Have you ever tried reading the original King James Version of the Bible? Let’s give it a try; It’s in English, so what could go wrong?
Here’s verse 30 from Genesis, chapter 43:
“And Joseph made haste; for his bowels did yearn upon his brother: and he sought where to weep; and he entered into his chamber, and wept there.”
I know food, especially if it’s gone bad, doesn’t always sit well in our stomachs, but I feel really badly for Joseph’s brothers.
Wait! What’s that you say? That’s not what that means? Elizabethan English is misleading us? OK, let’s take a look at that verse in the New Revised Standard Version, which is in modern English.
“With that, Joseph hurried out, because he was overcome with affection for his brother, and he was about to weep.”
Oh! If your “bowels yearn,” it means you’re “overcome with affection,” it’s a good thing.
I guess words and phrases change meaning over time. Well, that’s the case here as we continue our exploration of the Letter of James.
We may think we know what being “rich” and “poor” mean, but is that what James means?
The Bottom Line: Understanding James in context shows us what it truly means to “love our neighbor.”
"Now, if you fulfill what, according to scripture, is a royal law—“You shall love your neighbor as yourself”—you are doing well; But if you are respecters of persons you are committing a sin, being convicted by the Law as transgressors. For whoever keeps the whole Law, yet falters in one thing, has become answerable for everything. For he who has said, “Do not commit adultery” also said, “Do not commit murder.” Now, if you do not commit adultery yet do commit murder, you have become a transgressor of Law. Speak and act like persons about to be judged by a Law of freedom. For the judgment on the one who has shown no mercy will be merciless; mercy triumphs over judgment." (David Bentley Hart)
"Supposing, however, you keep the royal law, as it is written, ‘You shall love your neighbour as yourself’; if you do this, you will do well. But if you show favouritism, you are committing sin, and you will be convicted by the law as a lawbreaker. Anyone who keeps the whole law, you see, but fails in one point, has become guilty of all of it. For the one who said, ‘Do not commit adultery’, also said, ‘Do not murder.’ So if you do not commit adultery, but do murder, you have become a lawbreaker. Speak and act in such a way as people who are going to be judged by the law of freedom. Judgment is without mercy, you see, for those who have shown no mercy. But mercy triumphs over judgment." (N.T. Wright)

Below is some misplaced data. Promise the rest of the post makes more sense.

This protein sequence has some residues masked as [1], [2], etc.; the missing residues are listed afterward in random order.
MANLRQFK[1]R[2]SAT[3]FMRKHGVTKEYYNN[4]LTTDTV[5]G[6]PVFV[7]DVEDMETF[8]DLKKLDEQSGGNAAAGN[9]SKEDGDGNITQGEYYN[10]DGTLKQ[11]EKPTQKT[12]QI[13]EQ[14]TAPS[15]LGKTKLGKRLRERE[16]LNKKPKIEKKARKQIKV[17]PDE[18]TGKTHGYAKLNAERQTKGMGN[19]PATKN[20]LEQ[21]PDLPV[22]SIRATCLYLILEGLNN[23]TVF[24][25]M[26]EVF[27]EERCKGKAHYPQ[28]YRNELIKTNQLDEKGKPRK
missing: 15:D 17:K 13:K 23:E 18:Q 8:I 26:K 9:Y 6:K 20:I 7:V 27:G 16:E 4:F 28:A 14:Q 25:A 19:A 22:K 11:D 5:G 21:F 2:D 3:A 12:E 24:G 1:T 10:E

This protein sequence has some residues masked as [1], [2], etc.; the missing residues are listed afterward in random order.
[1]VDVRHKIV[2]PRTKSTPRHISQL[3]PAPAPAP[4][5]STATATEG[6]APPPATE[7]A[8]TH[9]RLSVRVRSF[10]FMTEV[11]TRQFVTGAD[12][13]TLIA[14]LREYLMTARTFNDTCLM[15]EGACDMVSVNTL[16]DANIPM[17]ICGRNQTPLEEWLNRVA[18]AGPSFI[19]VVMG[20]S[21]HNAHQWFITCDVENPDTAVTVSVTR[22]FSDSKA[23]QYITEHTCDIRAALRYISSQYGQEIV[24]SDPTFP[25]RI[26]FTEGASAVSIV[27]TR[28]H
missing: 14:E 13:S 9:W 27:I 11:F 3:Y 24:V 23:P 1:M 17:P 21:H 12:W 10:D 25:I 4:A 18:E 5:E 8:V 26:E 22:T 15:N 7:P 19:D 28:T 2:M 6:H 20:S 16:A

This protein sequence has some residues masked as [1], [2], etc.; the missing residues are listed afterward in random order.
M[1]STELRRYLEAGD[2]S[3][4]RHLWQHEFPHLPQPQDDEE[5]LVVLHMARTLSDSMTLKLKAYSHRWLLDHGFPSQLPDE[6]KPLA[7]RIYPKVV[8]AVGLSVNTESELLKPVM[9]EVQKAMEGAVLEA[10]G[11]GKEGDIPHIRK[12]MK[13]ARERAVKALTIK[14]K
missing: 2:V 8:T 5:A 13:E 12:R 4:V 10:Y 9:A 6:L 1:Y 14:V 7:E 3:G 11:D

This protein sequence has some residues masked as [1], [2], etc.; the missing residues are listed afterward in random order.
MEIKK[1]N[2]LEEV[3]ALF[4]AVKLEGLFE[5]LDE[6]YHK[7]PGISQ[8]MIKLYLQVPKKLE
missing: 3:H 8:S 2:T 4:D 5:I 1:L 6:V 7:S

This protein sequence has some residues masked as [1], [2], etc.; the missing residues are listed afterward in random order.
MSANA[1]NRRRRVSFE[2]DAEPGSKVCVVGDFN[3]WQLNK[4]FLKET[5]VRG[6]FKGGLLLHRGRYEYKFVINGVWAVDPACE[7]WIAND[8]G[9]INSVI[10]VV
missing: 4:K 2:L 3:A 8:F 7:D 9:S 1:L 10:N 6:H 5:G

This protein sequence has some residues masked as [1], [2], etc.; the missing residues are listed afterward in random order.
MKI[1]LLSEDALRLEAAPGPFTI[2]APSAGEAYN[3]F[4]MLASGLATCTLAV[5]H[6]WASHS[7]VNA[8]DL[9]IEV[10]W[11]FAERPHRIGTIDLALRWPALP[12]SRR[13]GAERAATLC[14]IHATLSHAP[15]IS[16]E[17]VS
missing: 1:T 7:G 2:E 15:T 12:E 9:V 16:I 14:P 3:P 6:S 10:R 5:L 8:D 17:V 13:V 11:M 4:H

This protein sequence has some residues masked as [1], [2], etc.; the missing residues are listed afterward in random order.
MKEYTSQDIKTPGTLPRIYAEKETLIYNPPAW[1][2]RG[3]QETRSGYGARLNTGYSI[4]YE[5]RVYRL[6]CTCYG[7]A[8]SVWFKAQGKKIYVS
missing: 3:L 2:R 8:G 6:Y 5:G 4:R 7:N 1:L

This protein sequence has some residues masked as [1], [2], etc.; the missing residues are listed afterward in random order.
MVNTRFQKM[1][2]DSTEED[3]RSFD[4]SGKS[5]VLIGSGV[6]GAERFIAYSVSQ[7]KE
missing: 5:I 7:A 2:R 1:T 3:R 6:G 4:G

"You do well if you really fulfill the royal law according to the scripture, “You shall love your neighbor as yourself.” But if you show partiality, you commit sin and are convicted by the law as transgressors. For whoever keeps the whole law but fails in one point has become accountable for all of it. For the one who said, “You shall not commit adultery,” also said, “You shall not murder.” Now if you do not commit adultery but if you murder, you have become a transgressor of the law. So speak and so act as those who are to be judged by the law of liberty. For judgment will be without mercy to anyone who has shown no mercy; mercy triumphs over judgment." (NRSV)
"But if you fulfill the royal law as expressed in this scripture, “You shall love your neighbor as yourself,” you are doing well. But if you show prejudice, you are committing sin and are convicted by the law as violators. For the one who obeys the whole law but fails in one point has become guilty of all of it. For he who said, “Do not commit adultery,” also said, “Do not murder.” Now if you do not commit adultery but do commit murder, you have become a violator of the law. Speak and act as those who will be judged by a law that gives freedom. For judgment is merciless for the one who has shown no mercy. But mercy triumphs over judgment." (NETS)
Εἰ μέντοι ⸂νόμον τελεῖτε βασιλικὸν⸃ ⸋κατὰ τὴν γραφήν⸌· ἀγαπήσεις τὸν πλησίον σου ὡς σεαυτόν, καλῶς ποιεῖτε· εἰ δὲ προσωπολημπτεῖτε, ἁμαρτίαν ἐργάζεσθε ἐλεγχόμενοι ὑπὸ τοῦ νόμου ὡς παραβάται. ὅστις γὰρ ὅλον τὸν νόμον ⸀τηρήσῃ ⸁πταίσῃ δὲ ἐν ἑνί, ⸂γέγονεν πάντων ἔνοχος⸃. ὁ γὰρ εἰπών· μὴ ⸂μοιχεύσῃς, εἶπεν καί· μὴ φονεύσῃς⸃· εἰ δὲ οὐ ⸄μοιχεύεις φονεύεις⸅ δέ, ⸀γέγονας ⸁παραβάτης νόμου.
Οὕτως λαλεῖτε καὶ οὕτως ποιεῖτε ὡς διὰ ⸀νόμου ἐλευθερίας μέλλοντες κρίνεσθαι. ἡ γὰρ κρίσις ἀνέλεος τῷ μὴ ποιήσαντι ἔλεος· ⸀κατακαυχᾶται ἔλεος κρίσεως.
What is The Way?
Fr. Dustin Lyon explores scripture to rediscover Christianity so that we can walk in the Way of the Lord.